Written by Robert Stokes
I thought I would start a dialog on the effects of long range bullets and how they go about doing their job up close or far away. There are three areas to consider for this assuming the bullet is accurate enough to place it in the vital organs of the intended game at the intended distance. Those areas are, killing the animal, immobilizing the animal, leaving a blood trail to aid in recovery if mobilization is not achieved.
To kill an animal a vital function must be removed such as ability to breath, ability to pump blood, loss of sufficient blood, or loss of nervous system. This is why the normal shot placement used by the majority of hunters is the lung heart region. Effectiveness can be improved by proper shot angle selection and precise knowledge of the animals heart and lung location as it varies from species to species. Especially so on many African species. An Impala as an example has a heart and lung location that is much further forward than a white tail deer. It is necessary to shoot a broadside Impala through the shoulder to achieve a center lung hit. A lion on the other hand has it’s heart located further back, just forward of the center, about 8 inches behind the front leg when standing broadside. However killing the animal and recovering the animal may require different shot selections for best results.
To imobilize and animal the ability to flee must be removed, such as the nervous system that controls locomotion, or the skeletal structure such as the bones that support the animal. Here again it is necessary to understand the anatomy of an animal in detail and shot selections chosen wisely to achieve the goal of mobilization. Obviously head shots that succeed in penetrating the brain or spinal column near the brain achieve immobilization. But there are other ways, one of my favorite shot placements is the high shoulder shot on a broadside animal that breaks both shoulders and clips the bottom of the spine. This shot typically drops them in their tracks. Yet another way to achieve mobilization is with sufficient velocity to totally overwhelm the animal. This can be done at close range but as the bullet travels through air it looses it’s ability to overwhelm and animal at distance.
A secondary but important consideration in the event the animal is killed but not immobilized is the ability to locate the animal so that it can be recovered. This is a complex consideration that requires consideration of bullet construction as well as shot angle selection. As an example a shot angle selection on an animal quartering to the gun may indeed penetrate the heart and lungs yet exit behind the diaphragm. It has been my experience that this shot will result in a poor or even non existent blood trail. The entry wound will be small because the bullet has not yet expanded and the exit wound while possibly large will be plugged by intestines and fail to leave a blood trail.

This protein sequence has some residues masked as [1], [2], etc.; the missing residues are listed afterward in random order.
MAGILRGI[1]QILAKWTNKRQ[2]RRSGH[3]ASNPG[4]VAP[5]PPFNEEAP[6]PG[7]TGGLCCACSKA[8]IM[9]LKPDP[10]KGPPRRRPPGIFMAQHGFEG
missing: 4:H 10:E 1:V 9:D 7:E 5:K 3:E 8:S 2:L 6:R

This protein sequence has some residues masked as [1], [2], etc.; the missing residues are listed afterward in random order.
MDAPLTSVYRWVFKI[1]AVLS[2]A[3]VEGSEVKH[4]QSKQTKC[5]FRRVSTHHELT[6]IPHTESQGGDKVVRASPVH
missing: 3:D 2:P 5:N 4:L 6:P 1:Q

For all three of these considerations it is necessary to understand the role bullet construction affects the desired results. Unfortunately bullets can be designed to operate properly within a range of impact velocities. When impacting at high velocities the bullet may fragment so quickly that it lacks sufficient mass to reach the intended vital organs. When impacting at low velocities the bullet may fail to expand, which will result in very deep penetration but a very narrow wound channel. I have experienced this situation with my 30-06 using a 165 grain Nosler Partition bullet on a desert bighorn ram at around 500 yards. The entrance and exit were both bullet diameter holes and the ram did not react to the hits at all. He eventually walked over to a ledge, bedded down, and died.
For long range use it is necessary to use a bullet with a high enough ballistic coefficient to retain sufficient velocity at the intended range. This aids in shot placement because of less drop and less wind drift, but it also extends the range at which the bullet retains enough velocity to expand the bullet, what we call the minimum expansion threshold.
Many long range hunters use high BC bullets of a form factor know as VLD (very low drag). These bullets were not designed for hunting but for target use. Sierra specifically states their VLD bullets are not intended for hunting, yet many have used them successfully. Berger on the other hand responded to information coming from hunters who used them for long range big game hunting. These hunters informed Berger on two important considerations. Jump distance and jacket thickness.